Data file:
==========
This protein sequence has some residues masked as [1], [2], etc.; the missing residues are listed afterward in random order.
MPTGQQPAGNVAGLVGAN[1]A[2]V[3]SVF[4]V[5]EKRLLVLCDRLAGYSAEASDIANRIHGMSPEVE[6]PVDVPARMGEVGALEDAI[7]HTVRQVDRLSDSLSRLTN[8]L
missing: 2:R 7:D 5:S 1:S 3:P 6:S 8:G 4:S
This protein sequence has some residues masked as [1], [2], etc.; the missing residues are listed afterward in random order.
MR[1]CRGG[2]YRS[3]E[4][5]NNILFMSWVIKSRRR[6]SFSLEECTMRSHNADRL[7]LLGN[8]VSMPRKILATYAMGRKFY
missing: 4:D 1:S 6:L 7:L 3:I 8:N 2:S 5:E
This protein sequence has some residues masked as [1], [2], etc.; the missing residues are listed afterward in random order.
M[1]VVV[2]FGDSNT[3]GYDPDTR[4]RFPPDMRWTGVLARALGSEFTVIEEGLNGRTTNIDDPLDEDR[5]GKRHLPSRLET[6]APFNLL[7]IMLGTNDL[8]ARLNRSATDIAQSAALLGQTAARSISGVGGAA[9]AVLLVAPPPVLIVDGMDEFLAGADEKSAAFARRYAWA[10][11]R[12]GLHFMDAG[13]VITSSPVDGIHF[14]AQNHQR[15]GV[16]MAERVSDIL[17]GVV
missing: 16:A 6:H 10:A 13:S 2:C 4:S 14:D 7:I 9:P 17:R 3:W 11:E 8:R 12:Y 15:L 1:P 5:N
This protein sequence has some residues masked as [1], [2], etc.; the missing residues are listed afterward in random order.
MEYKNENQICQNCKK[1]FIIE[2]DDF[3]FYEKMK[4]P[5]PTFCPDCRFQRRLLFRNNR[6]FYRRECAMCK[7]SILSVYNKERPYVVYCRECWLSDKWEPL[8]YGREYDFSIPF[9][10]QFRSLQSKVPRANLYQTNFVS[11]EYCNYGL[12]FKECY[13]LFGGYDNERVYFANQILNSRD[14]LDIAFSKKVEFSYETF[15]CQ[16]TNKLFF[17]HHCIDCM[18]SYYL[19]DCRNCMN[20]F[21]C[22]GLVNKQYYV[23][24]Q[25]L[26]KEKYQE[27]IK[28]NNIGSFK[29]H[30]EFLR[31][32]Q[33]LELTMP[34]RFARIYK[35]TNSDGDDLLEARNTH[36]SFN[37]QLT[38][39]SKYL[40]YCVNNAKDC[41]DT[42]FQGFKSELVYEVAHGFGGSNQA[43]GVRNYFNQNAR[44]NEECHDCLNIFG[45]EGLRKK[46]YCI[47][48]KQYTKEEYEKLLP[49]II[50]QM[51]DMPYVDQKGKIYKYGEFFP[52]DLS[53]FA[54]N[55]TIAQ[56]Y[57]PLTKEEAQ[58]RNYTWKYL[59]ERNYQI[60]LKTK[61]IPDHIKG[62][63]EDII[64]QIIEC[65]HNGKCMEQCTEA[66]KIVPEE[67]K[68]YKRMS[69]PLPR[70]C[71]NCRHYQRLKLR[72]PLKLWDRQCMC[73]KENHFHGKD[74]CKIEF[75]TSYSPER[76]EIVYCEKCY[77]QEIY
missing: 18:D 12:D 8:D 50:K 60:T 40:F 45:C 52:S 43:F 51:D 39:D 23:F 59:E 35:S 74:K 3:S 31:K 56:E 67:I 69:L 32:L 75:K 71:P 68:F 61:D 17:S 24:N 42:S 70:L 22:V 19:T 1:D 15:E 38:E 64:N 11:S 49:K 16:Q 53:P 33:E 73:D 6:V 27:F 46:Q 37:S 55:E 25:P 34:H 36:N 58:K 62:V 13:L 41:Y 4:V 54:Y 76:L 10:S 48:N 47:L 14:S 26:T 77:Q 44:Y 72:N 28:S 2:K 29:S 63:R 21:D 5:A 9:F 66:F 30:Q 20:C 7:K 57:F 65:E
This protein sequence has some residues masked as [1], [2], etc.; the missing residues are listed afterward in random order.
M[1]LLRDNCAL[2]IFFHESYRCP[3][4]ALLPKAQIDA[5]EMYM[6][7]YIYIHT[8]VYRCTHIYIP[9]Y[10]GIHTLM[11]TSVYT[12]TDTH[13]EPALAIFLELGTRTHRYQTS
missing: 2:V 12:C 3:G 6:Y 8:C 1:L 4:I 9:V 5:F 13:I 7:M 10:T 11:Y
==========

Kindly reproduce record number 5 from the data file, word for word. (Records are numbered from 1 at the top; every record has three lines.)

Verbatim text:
This protein sequence has some residues masked as [1], [2], etc.; the missing residues are listed afterward in random order.
M[1]LLRDNCAL[2]IFFHESYRCP[3][4]ALLPKAQIDA[5]EMYM[6][7]YIYIHT[8]VYRCTHIYIP[9]Y[10]GIHTLM[11]TSVYT[12]TDTH[13]EPALAIFLELGTRTHRYQTS
missing: 2:V 12:C 3:G 6:Y 8:C 1:L 4:I 9:V 5:F 13:I 7:M 10:T 11:Y